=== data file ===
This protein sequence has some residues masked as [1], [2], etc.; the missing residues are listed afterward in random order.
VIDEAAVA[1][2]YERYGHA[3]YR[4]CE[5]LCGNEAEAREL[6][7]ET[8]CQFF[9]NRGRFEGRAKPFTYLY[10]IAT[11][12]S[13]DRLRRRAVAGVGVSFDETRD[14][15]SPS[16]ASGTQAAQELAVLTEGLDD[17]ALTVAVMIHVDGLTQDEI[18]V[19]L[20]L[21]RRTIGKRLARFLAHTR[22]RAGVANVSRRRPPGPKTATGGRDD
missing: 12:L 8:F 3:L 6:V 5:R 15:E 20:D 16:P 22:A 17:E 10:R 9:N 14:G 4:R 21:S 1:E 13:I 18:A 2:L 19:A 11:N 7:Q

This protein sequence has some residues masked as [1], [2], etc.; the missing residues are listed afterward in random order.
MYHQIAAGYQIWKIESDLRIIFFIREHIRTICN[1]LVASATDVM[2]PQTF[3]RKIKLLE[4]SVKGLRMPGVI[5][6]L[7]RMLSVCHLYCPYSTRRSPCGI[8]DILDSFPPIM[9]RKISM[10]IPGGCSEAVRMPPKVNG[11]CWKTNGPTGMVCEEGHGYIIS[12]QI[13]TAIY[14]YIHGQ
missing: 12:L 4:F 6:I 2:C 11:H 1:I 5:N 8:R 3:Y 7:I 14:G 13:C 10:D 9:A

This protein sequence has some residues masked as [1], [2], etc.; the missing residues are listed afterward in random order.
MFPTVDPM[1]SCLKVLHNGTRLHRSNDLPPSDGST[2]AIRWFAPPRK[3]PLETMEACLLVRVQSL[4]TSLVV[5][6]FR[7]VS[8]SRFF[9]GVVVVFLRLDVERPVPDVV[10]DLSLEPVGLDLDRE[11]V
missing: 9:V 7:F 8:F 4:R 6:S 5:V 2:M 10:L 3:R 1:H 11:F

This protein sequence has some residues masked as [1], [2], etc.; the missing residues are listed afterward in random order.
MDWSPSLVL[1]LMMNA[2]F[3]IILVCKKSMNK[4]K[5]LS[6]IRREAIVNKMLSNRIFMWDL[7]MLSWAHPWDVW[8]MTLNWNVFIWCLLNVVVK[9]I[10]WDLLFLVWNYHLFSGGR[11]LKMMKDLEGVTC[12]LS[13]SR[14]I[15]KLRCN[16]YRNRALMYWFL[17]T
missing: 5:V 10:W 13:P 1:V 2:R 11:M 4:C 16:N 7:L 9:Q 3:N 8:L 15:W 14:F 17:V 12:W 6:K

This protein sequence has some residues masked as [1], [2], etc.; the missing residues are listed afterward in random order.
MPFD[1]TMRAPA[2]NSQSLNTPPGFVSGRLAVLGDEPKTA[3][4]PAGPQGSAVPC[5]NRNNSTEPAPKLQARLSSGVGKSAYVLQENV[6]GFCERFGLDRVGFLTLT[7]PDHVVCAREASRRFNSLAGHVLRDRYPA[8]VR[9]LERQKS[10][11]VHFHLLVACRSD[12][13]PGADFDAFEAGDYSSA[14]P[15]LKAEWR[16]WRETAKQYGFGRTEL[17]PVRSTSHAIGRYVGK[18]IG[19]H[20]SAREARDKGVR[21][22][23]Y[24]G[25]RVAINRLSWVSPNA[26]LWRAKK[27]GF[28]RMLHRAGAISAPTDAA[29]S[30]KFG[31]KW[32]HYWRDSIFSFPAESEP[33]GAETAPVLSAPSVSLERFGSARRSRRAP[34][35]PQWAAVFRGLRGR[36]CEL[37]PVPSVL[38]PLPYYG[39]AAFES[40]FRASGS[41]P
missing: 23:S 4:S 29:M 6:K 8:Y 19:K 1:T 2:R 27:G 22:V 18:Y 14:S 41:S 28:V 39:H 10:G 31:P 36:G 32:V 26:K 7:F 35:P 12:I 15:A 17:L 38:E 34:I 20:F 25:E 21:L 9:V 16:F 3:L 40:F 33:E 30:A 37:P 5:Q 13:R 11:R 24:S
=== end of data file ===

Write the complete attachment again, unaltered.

This protein sequence has some residues masked as [1], [2], etc.; the missing residues are listed afterward in random order.
VIDEAAVA[1][2]YERYGHA[3]YR[4]CE[5]LCGNEAEAREL[6][7]ET[8]CQFF[9]NRGRFEGRAKPFTYLY[10]IAT[11][12]S[13]DRLRRRAVAGVGVSFDETRD[14][15]SPS[16]ASGTQAAQELAVLTEGLDD[17]ALTVAVMIHVDGLTQDEI[18]V[19]L[20]L[21]RRTIGKRLARFLAHTR[22]RAGVANVSRRRPPGPKTATGGRDD
missing: 12:L 8:F 3:L 6:V 5:R 15:E 20:D 16:P 22:A 17:E 10:R 9:N 14:G 4:R 21:S 1:E 13:I 18:A 2:L 19:A 11:N 7:Q

This protein sequence has some residues masked as [1], [2], etc.; the missing residues are listed afterward in random order.
MYHQIAAGYQIWKIESDLRIIFFIREHIRTICN[1]LVASATDVM[2]PQTF[3]RKIKLLE[4]SVKGLRMPGVI[5][6]L[7]RMLSVCHLYCPYSTRRSPCGI[8]DILDSFPPIM[9]RKISM[10]IPGGCSEAVRMPPKVNG[11]CWKTNGPTGMVCEEGHGYIIS[12]QI[13]TAIY[14]YIHGQ
missing: 12:L 4:F 6:I 2:C 11:H 1:I 5:N 8:R 3:Y 7:I 14:G 13:C 10:D 9:A

This protein sequence has some residues masked as [1], [2], etc.; the missing residues are listed afterward in random order.
MFPTVDPM[1]SCLKVLHNGTRLHRSNDLPPSDGST[2]AIRWFAPPRK[3]PLETMEACLLVRVQSL[4]TSLVV[5][6]FR[7]VS[8]SRFF[9]GVVVVFLRLDVERPVPDVV[10]DLSLEPVGLDLDRE[11]V
missing: 9:V 7:F 8:F 4:R 6:S 5:V 2:M 10:L 3:R 1:H 11:F

This protein sequence has some residues masked as [1], [2], etc.; the missing residues are listed afterward in random order.
MDWSPSLVL[1]LMMNA[2]F[3]IILVCKKSMNK[4]K[5]LS[6]IRREAIVNKMLSNRIFMWDL[7]MLSWAHPWDVW[8]MTLNWNVFIWCLLNVVVK[9]I[10]WDLLFLVWNYHLFSGGR[11]LKMMKDLEGVTC[12]LS[13]SR[14]I[15]KLRCN[16]YRNRALMYWFL[17]T
missing: 5:V 10:W 13:P 1:V 2:R 11:M 4:C 16:N 7:L 9:Q 3:N 8:L 15:W 14:F 17:V 12:W 6:K

This protein sequence has some residues masked as [1], [2], etc.; the missing residues are listed afterward in random order.
MPFD[1]TMRAPA[2]NSQSLNTPPGFVSGRLAVLGDEPKTA[3][4]PAGPQGSAVPC[5]NRNNSTEPAPKLQARLSSGVGKSAYVLQENV[6]GFCERFGLDRVGFLTLT[7]PDHVVCAREASRRFNSLAGHVLRDRYPA[8]VR[9]LERQKS[10][11]VHFHLLVACRSD[12][13]PGADFDAFEAGDYSSA[14]P[15]LKAEWR[16]WRETAKQYGFGRTEL[17]PVRSTSHAIGRYVGK[18]IG[19]H[20]SAREARDKGVR[21][22][23]Y[24]G[25]RVAINRLSWVSPNA[26]LWRAKK[27]GF[28]RMLHRAGAISAPTDAA[29]S[30]KFG[31]KW[32]HYWRDSIFSFPAESEP[33]GAETAPVLSAPSVSLERFGSARRSRRAP[34][35]PQWAAVFRGLRGR[36]CEL[37]PVPSVL[38]PLPYYG[39]AAFES[40]FRASGS[41]P
missing: 23:S 4:S 29:M 6:K 8:Y 19:K 1:T 2:R 27:G 22:V 18:Y 14:S 41:S 28:V 39:H 10:G 31:P 36:G 32:V 26:K 7:F 35:P 12:I 15:A 17:L 38:E 34:I 20:F 25:E 21:L 9:V 16:F 3:L 40:F 33:E 30:A 37:P 5:Q 13:R 11:R 24:S